Faculty support for the boycott, divestment, and sanctions (BDS) campaign against Israel is strongly correlated with the rise in antisemitic incidents at American colleges and universities witnessed this May, during the conflict between Israel and Palestinian terrorist groups in Gaza, according to a new report.
Released Wednesday by the campus antisemitism watchdog AMCHA Initiative, the report found that the "presence and number of faculty" who supported an academic boycott of Israel before the conflict, which began after Hamas fired more than 150 rockets at Israeli territory, "were strongly and reliably associated with every measure of faculty and student-perpetrated antisemitic activity during this period."
The researchers determined that schools with "five or more faculty who had expressed support for academic BDS prior to May 2021" were more than seven times more likely to have academic departments that released or endorsed anti-Zionist statements. They were also 5.6 times "more likely to have a student government that issued an anti-Zionist statement," and 3.6 times more likely to witness "acts targeting Jewish and pro-Israel students for harm."
Last May, for example, visibly Jewish students at Rutgers University were verbally assaulted and reported having their car tires slashed. At University of California-Santa Cruz, Zionist students and faculty received antisemitic messages during a student government Zoom meeting on a resolution condemning Israel, including "f**k all jews they belong in the oven" and "u filthy k*ke HEIL HITLER BURN ALL JEWS."
AMCHA also found, based on a series of regression analyses, an "extremely strong correlation between the number of faculty academic boycotters" on campus before the May conflict, and a surge of new faculty endorsers during the fighting, suggesting faculty boycotters were "successfully influencing their colleagues" to target Israel.
During the conflict, 160 academic departments at more than 120 colleges and universities issued anti-Zionist statements, with each falling within the International Holocaust Remembrance Alliance's definition of antisemitism, which has been adopted by more than 800 governmental and non-governmental organizations worldwide.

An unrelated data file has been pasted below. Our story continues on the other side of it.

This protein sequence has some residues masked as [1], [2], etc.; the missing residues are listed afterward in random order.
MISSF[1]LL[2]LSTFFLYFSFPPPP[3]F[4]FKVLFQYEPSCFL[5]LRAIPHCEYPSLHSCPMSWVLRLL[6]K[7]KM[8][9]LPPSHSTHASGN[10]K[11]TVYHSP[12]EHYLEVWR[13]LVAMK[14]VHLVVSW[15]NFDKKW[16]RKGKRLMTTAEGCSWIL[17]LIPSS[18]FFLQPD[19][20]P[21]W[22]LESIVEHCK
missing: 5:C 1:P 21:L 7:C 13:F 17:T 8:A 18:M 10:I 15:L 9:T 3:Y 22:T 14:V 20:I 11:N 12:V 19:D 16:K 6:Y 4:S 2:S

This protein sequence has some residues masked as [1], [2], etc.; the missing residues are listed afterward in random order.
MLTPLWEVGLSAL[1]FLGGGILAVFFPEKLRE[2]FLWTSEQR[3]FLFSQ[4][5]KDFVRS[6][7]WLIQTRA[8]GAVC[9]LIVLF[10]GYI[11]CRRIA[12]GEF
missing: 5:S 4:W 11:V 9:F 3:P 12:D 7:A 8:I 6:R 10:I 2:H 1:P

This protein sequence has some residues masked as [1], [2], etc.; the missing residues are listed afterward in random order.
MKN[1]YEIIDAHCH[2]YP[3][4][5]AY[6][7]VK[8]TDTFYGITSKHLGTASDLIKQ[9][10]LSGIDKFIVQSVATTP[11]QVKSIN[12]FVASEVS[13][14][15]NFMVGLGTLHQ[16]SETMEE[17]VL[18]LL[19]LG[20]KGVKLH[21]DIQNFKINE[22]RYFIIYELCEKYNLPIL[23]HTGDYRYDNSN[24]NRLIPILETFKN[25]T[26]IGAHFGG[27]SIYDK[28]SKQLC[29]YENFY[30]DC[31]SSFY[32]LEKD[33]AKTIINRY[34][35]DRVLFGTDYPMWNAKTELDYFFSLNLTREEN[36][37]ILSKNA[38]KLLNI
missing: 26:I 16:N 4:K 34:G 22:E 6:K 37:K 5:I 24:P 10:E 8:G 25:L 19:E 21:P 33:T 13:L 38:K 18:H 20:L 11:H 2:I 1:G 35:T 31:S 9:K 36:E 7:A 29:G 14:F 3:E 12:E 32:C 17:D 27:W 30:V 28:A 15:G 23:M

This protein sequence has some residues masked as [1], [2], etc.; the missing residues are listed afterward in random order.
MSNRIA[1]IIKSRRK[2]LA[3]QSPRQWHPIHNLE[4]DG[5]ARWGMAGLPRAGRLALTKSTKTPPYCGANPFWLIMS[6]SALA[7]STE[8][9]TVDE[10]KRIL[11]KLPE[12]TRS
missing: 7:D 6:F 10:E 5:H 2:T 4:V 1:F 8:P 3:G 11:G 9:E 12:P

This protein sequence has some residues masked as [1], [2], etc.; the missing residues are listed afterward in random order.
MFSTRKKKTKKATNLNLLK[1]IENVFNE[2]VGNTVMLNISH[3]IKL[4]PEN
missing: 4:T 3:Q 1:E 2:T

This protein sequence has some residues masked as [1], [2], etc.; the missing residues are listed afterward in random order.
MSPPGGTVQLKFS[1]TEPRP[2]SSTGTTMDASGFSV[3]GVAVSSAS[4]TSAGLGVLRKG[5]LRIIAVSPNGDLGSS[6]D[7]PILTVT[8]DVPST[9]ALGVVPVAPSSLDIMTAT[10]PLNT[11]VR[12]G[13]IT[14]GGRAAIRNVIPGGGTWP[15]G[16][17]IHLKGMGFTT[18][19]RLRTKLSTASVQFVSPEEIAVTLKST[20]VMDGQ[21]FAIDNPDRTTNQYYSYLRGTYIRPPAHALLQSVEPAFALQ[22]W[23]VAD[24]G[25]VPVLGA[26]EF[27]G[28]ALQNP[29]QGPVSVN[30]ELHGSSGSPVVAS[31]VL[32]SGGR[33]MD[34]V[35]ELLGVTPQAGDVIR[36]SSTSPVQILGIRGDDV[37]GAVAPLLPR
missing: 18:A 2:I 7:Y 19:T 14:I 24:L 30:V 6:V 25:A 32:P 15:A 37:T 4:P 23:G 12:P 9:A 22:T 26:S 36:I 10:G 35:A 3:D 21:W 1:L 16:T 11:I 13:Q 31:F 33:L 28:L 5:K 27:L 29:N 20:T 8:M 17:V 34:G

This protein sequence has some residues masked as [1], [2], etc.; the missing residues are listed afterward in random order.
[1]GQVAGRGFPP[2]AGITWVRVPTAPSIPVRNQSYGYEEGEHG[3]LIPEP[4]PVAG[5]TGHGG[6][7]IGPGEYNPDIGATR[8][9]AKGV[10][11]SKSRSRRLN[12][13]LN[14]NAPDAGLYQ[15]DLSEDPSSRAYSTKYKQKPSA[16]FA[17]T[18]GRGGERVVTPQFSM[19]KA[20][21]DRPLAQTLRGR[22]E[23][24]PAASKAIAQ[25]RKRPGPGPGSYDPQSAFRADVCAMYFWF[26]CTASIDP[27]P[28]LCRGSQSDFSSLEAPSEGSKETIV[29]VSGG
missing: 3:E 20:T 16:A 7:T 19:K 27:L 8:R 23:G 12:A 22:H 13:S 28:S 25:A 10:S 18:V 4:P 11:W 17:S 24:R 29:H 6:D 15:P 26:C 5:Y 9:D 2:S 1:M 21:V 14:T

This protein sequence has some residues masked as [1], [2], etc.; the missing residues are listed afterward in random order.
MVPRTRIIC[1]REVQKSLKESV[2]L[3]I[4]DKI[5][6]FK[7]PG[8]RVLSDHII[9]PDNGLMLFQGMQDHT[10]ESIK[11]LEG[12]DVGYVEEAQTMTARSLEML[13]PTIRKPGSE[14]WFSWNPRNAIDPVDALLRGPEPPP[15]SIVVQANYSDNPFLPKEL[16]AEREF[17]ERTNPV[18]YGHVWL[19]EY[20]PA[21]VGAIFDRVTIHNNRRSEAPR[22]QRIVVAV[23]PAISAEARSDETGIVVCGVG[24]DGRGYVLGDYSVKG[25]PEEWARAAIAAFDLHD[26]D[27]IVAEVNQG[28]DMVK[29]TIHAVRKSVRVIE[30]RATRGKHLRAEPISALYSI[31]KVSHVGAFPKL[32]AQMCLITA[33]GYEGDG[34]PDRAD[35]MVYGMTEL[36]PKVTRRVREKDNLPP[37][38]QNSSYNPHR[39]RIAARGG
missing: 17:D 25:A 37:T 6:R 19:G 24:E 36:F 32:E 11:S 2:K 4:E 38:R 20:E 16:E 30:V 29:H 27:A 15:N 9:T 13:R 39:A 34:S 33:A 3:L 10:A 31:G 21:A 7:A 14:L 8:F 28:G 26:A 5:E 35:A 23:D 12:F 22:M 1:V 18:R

Every statement, AMCHA said, singularly blamed Israel for the war, declining to mention the more than 4,000 rockets Hamas and Palestinian Islamic Jihad fired at Israeli citizens. Others accused Israel of settler colonialism, ethnic cleansing, apartheid, or equated Zionism — the movement supporting the Jewish people right to self-determination in Israel — with racial supremacy.
Tammi Rossman-Benjamin, co-founder of AMCHA Initiative, called the report a "game changer" on Wednesday.
"There really is an impact of faculty boycotters on student behavior, and that was true of all of the other measures of students perpetrating antisemitism," she told The Algemeiner. "We believe faculty are inciting and encouraging, certainly giving the intellectual basis and legitimacy for antisemitic behavior on campus."
She continued, "In fact, we believe that the faculty impact is most important, and that's why we call it the 'Ground Zero' of campus antisemitism, because without that it would be much more difficult for a group like [Students for Justice in Palestine] to organize themselves and do the kinds of things that create a hostile climate for Jewish and pro-Israel students."
AMCHA's report comes as the Middle East Studies Association (MESA) — a society promoting academic study of the region, including Israel — is wrapping up voting on a resolution endorsing BDS, which seeks to terminate global engagement with Israeli academia. Critics have warned that the resolution's passage would undermine academic freedom in favor of partisan political aims.
"Academic boycott of Israel is actually the opposite of what the mission of a university is," Rossman-Benjamin argued. "It adopts a political position and says there's no question to that position, and any information that doesn't promote it can be boycotted and silenced."
"It's not just about information, it's about harassing, denigrating, and demonizing individuals," she added. "The universities have to say that this is not okay — it's not okay for faculty to use their classrooms and departments to promote a political agenda."